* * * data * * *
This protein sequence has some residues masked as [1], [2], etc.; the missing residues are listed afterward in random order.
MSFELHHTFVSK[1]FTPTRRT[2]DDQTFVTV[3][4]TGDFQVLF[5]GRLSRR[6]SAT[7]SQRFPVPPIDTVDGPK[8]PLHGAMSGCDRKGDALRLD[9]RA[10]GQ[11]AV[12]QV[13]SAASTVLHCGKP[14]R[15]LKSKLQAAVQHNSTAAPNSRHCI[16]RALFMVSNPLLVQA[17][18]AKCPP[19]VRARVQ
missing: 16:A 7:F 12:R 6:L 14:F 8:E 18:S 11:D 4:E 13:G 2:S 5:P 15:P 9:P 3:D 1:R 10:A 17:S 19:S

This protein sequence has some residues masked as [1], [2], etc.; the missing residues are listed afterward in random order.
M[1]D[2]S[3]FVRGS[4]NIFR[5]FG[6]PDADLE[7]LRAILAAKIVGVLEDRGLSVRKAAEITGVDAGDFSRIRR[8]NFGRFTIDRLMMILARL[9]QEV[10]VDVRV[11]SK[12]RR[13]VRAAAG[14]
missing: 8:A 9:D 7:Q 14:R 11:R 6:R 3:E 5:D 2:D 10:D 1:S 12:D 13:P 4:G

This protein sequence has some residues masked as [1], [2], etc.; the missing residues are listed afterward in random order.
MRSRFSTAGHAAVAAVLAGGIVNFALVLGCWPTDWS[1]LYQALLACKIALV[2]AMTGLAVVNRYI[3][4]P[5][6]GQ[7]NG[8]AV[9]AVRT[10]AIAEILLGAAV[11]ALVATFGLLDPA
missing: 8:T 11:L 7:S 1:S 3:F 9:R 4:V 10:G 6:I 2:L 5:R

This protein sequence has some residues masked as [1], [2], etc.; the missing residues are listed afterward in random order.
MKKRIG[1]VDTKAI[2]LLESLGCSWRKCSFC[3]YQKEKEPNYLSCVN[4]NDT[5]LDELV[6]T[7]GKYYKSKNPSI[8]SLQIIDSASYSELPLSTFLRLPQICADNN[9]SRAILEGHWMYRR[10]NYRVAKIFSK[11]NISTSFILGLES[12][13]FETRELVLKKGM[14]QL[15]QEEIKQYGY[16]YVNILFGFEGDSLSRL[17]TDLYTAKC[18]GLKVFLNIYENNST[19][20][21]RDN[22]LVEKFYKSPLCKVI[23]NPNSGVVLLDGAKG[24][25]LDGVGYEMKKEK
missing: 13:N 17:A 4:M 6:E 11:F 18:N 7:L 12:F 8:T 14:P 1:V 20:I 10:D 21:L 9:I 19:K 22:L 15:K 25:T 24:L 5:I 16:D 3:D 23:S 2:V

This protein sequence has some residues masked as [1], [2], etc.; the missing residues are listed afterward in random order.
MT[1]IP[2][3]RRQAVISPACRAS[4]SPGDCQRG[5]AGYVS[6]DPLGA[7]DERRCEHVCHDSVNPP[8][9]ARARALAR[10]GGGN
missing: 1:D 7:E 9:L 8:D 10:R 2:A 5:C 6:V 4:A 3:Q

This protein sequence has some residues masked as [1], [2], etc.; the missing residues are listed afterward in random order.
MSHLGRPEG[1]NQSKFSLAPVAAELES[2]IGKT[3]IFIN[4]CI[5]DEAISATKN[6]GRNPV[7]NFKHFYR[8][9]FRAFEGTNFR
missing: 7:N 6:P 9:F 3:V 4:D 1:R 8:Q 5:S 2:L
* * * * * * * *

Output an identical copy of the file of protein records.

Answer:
This protein sequence has some residues masked as [1], [2], etc.; the missing residues are listed afterward in random order.
MSFELHHTFVSK[1]FTPTRRT[2]DDQTFVTV[3][4]TGDFQVLF[5]GRLSRR[6]SAT[7]SQRFPVPPIDTVDGPK[8]PLHGAMSGCDRKGDALRLD[9]RA[10]GQ[11]AV[12]QV[13]SAASTVLHCGKP[14]R[15]LKSKLQAAVQHNSTAAPNSRHCI[16]RALFMVSNPLLVQA[17][18]AKCPP[19]VRARVQ
missing: 16:A 7:F 12:R 6:L 14:F 8:E 18:S 11:D 4:E 13:G 2:S 5:P 15:P 9:P 3:D 1:R 10:A 17:S 19:S

This protein sequence has some residues masked as [1], [2], etc.; the missing residues are listed afterward in random order.
M[1]D[2]S[3]FVRGS[4]NIFR[5]FG[6]PDADLE[7]LRAILAAKIVGVLEDRGLSVRKAAEITGVDAGDFSRIRR[8]NFGRFTIDRLMMILARL[9]QEV[10]VDVRV[11]SK[12]RR[13]VRAAAG[14]
missing: 8:A 9:D 7:Q 14:R 11:R 6:R 3:E 5:D 2:D 10:D 1:S 12:D 13:P 4:G

This protein sequence has some residues masked as [1], [2], etc.; the missing residues are listed afterward in random order.
MRSRFSTAGHAAVAAVLAGGIVNFALVLGCWPTDWS[1]LYQALLACKIALV[2]AMTGLAVVNRYI[3][4]P[5][6]GQ[7]NG[8]AV[9]AVRT[10]AIAEILLGAAV[11]ALVATFGLLDPA
missing: 8:T 11:L 7:S 1:S 3:F 9:R 4:V 10:G 6:I 2:L 5:R

This protein sequence has some residues masked as [1], [2], etc.; the missing residues are listed afterward in random order.
MKKRIG[1]VDTKAI[2]LLESLGCSWRKCSFC[3]YQKEKEPNYLSCVN[4]NDT[5]LDELV[6]T[7]GKYYKSKNPSI[8]SLQIIDSASYSELPLSTFLRLPQICADNN[9]SRAILEGHWMYRR[10]NYRVAKIFSK[11]NISTSFILGLES[12][13]FETRELVLKKGM[14]QL[15]QEEIKQYGY[16]YVNILFGFEGDSLSRL[17]TDLYTAKC[18]GLKVFLNIYENNST[19][20][21]RDN[22]LVEKFYKSPLCKVI[23]NPNSGVVLLDGAKG[24][25]LDGVGYEMKKEK
missing: 13:N 17:A 4:M 6:E 11:F 18:N 7:L 12:F 8:T 14:P 1:V 20:I 10:D 21:L 9:I 19:K 22:L 15:K 25:T 24:L 5:I 16:D 3:D 23:S 2:V

This protein sequence has some residues masked as [1], [2], etc.; the missing residues are listed afterward in random order.
MT[1]IP[2][3]RRQAVISPACRAS[4]SPGDCQRG[5]AGYVS[6]DPLGA[7]DERRCEHVCHDSVNPP[8][9]ARARALAR[10]GGGN
missing: 1:D 7:E 9:L 8:D 10:R 2:A 5:C 6:V 4:A 3:Q

This protein sequence has some residues masked as [1], [2], etc.; the missing residues are listed afterward in random order.
MSHLGRPEG[1]NQSKFSLAPVAAELES[2]IGKT[3]IFIN[4]CI[5]DEAISATKN[6]GRNPV[7]NFKHFYR[8][9]FRAFEGTNFR
missing: 7:N 6:P 9:F 3:V 4:D 1:R 8:Q 5:S 2:L